The Legend of Tarzan Parent Review
Alexander Skarsgård plays the unbelievably buff King of the Jungle – so buff I’m wondering if a few CGI dollars weren’t spent chiseling his six-pack.
Put late twentieth century history into a blender, add an abdominizer, and you might end up with something similar to the Legend of Tarzan. Alexander Skarsgård plays the unbelievably buff King of the Jungle – so buff I’m wondering if a few CGI dollars weren’t spent chiseling his six-pack. Producing a noticeable gasp from the females in my screening audience after removing his shirt, this vine swinger seems poised to keep romance and action seeking movies goers happy. And that brings me to Jane (Margot Robbie), the eye candy for the men, whose blonde ambition extends to swimming with the crocodiles and coming to shore with her dress still looking better than my shirt after a short haul flight.
The story is set in the Belgian Congo, when the unseen, off-shore ruler King Leopoldo II, is drowning in debt. He sends his right hand man Leon Rom (Christoph Waltz) to work a deal with the chief of the Mobolonga (Djimon Hounsou). Looking like a hit man on an African Safari, the white suited thug promises to catch and deliver Tarzan to the indigenous group in exchange for access to a lucrative stash of diamonds found on the tribal lands. Of course if you wish to catch something a little bait is helpful. So Rom kidnaps Jane, convinced her husband will come running. And he does.
In case this setup sounds to serious, the screenwriters offer comic relief in the form of Samuel L. Jackson playing an American humanitarian sent along for the ride to investigate if the Belgians are capturing African slaves (yes they are) and to act as a jungle neophyte next to our hero.
Parents who have fond memories of Tarzan in animated form should flush that Phil Collins’ song and dance show from their minds. This retelling is far more intense and, despite Jackson’s witticisms, deals with subtopics of genocide, racial prejudice, animal harvesting and the aforementioned slavery. With this much conflict it’s no surprise the resulting violence is frequent and likely to be disturbing to young viewers. Animals and humans are mowed down with guns, spears and arrows. Tarzan has the ability to take on a legion of attackers with his bare arms, tossing them hither and yon.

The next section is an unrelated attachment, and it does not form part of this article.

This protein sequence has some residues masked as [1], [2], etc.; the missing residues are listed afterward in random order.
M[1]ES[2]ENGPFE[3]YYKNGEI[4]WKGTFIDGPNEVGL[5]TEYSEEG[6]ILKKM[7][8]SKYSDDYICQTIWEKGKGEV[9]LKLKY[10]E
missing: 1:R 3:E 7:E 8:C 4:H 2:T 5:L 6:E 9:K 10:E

We also have our damsel in distress. While she’s eager to offer verbal blows, she is nonetheless at the mercy of various men, the most notable being Rom. He implies he would like more from her than just a lure for his prize. This, along with a brief and non-detailed sexual interlude between a husband and wife, and a handful of other crude comments, are the extent of the movie’s sexual content. A few mild and scatological profanities are included as well.
Visually compelling and directed with a keen technique for telling the present day story intercut with Tarzan’s backstory, The Legend of Tarzan is a reasonably solid concoction that blends romance and action with a dash of history.Directed by David Yates. Starring Margot Robbie, Alexander Skarsgård, Samuel L. Jackson. Running time: 110 minutes. Theatrical release July 1, 2016. Updated February 9, 2017
Get details on profanity, sex and violence in The Legend of Tarzan here.
The Legend of Tarzan Parents Guide
King Leopoldo II of Belgian isn’t just unseen in this movie. His brutal rule over the Congo attracted international criticism even at the turn of the 20th century, yet he never visited his privately owned “country”. Enslaving much of the population to work to produce rubber and extract minerals for his benefit, the Belgian government finally took responsibility in an effort to protect the king from further criticism. While this dark period is referenced in this movie, you can learn more about this history.
“Pulp fiction” is not just the name of a 1994 cult movie. It’s a term given to a type of “cheap” literature published in the early 20th Century. It is within this genre that Tarzan got his original roots. Read more about the history of Tarzan. Discover more about Edgar Rice Burroughs and his novels about Tarzan.